Introduction 1. A Canterbury Tale 2. Fetching Gentry from the University 3. Commencing M.A.: Acquaintances, Friends, and Connections 4. A Poet's Life in London 5. Lord Strange and Thomas Walsingham 6. Fortune Turns Base 7. A Trim Reckoning 8. The Dead Shepherd 9. Marlow Lost and Found Appendix: Transcriptions and Translations of Selected Documents References Index
Constance Brown Kuriyama is Professor of English at Texas Tech University. She is the author of Hammer or Anvil: Psychological Patterns in Christopher Marlowe's Plays, coeditor of A Poet and a Filthy Play-maker: New Essays on Christopher Marlowe, and translator and editor of The Intimate Charlie Chaplin.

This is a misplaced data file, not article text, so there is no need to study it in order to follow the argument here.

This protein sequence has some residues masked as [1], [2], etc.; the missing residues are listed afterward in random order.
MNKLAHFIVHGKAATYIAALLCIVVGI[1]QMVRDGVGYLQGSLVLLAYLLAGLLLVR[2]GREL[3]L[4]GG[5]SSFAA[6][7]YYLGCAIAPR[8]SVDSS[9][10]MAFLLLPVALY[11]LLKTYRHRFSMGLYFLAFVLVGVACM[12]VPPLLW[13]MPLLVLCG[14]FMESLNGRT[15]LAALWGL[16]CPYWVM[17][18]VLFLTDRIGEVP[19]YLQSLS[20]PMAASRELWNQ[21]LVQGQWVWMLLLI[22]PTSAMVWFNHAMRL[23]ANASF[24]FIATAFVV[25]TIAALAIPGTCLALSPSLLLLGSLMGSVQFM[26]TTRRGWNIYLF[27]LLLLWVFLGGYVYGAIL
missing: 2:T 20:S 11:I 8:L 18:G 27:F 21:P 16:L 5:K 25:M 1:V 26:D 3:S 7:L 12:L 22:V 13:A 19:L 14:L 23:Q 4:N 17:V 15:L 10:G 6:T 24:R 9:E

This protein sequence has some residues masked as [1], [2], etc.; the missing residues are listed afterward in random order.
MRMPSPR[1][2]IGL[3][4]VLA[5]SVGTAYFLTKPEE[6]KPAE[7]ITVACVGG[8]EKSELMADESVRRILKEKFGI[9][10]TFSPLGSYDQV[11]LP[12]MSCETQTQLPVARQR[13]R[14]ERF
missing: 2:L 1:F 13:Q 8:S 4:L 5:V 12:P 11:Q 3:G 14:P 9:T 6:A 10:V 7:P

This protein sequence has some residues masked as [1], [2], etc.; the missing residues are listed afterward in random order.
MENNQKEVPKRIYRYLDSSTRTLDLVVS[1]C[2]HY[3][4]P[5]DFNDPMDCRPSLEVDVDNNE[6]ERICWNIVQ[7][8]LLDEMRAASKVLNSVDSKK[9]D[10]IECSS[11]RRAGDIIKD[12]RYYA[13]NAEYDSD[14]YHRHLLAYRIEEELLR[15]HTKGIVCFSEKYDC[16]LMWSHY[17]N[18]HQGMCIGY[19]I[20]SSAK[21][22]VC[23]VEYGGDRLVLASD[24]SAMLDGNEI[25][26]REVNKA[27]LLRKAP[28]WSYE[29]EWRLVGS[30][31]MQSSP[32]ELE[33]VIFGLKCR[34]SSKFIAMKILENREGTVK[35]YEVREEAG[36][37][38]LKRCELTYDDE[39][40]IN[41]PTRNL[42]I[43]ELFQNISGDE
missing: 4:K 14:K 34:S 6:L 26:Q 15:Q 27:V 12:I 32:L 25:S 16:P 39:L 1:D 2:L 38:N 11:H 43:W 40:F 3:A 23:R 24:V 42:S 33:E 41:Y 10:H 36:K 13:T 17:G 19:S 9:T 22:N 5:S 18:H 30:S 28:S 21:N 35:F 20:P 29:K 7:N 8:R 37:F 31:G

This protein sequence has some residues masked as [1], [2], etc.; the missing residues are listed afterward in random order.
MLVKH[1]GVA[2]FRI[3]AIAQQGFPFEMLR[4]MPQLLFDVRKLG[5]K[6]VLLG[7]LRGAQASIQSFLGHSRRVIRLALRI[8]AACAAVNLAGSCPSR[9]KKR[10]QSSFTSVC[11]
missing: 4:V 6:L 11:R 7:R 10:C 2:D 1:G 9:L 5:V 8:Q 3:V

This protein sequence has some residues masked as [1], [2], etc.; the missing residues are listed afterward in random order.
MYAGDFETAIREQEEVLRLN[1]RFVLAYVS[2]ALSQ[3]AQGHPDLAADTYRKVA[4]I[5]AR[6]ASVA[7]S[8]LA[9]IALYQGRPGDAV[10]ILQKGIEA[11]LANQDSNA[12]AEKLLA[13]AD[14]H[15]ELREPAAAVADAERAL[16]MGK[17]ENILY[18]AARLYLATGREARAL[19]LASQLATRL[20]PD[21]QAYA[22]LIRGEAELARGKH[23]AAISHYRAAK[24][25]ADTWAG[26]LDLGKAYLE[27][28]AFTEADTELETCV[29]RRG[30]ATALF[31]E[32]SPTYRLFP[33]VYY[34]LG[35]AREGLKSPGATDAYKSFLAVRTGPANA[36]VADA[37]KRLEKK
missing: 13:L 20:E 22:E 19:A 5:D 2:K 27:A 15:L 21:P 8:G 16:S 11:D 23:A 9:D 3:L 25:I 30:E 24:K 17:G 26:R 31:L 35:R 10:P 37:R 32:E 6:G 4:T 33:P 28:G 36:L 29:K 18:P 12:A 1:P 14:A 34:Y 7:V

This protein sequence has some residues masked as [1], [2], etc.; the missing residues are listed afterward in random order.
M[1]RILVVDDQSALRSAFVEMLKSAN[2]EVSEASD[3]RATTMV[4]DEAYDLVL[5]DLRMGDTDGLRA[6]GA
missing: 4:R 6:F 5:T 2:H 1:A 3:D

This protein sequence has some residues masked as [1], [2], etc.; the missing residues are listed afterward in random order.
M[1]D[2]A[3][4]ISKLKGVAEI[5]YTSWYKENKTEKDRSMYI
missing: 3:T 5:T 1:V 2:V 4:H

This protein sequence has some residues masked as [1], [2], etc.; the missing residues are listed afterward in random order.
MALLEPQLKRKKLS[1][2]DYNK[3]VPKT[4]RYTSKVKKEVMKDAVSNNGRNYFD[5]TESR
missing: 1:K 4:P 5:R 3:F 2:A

"In this more speculative life of Marlowe, Kuriyama provides insightful details into English education, politics, and religion during the Renaissance."-Library Journal, May 2002 "Kuriyama has written a smart 'life' shot through with learning-a timely look at the most notorious early modern 'badboy' and his reputation."-Studies in English Literature, Spring 2003 "Although Kuriyama devotes plenty of space to the writer's posthumous progress, ... the real value of her book lies in the prevailing skepticism with which she treats her subject: the documentary evidence and the conspiracy theories favored throughout the past century."-Michael Caines, Times Literary Supplement, 20 September 2002 "Double agents, barroom brawls, counterfeit coins, paid informants, hired henchmen, intelligence networks spanning foreign locales, and dashing gents sent on clandestine missions for Her Majesty's secret service-descriptions from the most recent James Bond film? No, just some of the disputed details from Constance Brown Kuriyama's new biography of Christopher Marlowe... My own sense is that the actual 'facts' of the poet and playwright's life lie somewhere between the wild speculations of Marlowe's more imaginative biographer's and Kuriyama's necessary and important corrective to them."-Robert Sawyer, South Atlantic Review, Summer 2003 "Constance Brown Kuriyama's new book on Christopher Marlowe offers a refreshing counter to some of the more speculative and conspiracy-theory oriented works of literary biography on the young playwright. In her methodological introduction she presents a candid and honest overview of the demands and pitfalls of biographical writing and illustrates some of the dangers for Marlowe scholarship of valorizing a documentary-based approach without considering the immediate context of chosen primary materials... Kuriyama's book is clearly presented with chapters structured around successive stages of Marlowe's personal development... as a readable introduction to the playwright's life this book offers students a highly commendable combination of both primary and secondary material."-Matthew Woodcock, Sixteenth Century Journal "Christopher Marlowe: A Renaissance Life is unlike any biography of Marlowe that I know. It is an indispensable sourcebook as well as a biography. Constance Brown Kuriyama's authoritative book includes documents that have never been reprinted before."-Maurice Charney, Rutgers University "It is not easy to write a temperate biography of a young man reputed to be 'intemperate and of cruel hart,' but Constance Brown Kuriyama does just that. With cool reason and fresh research, she throws water onto the conspiratorial fire that today surrounds Marlowe's life and death, and in the process she makes a splash of her own. The Marlowe she constructs is a more complex and humane historical figure than the one we have inherited. At the center of her narrative is the shift that occurred late in Marlowe's life, a shift reflected in the diminution of his tragic heroes: recognizing that it was impossible to be the superman he had put on the stage, he became resentful, angry, and finally explosive."-Patrick Cheney, author of Marlowe's Counterfeit Profession: Ovid, Spenser, Counter-Nationhood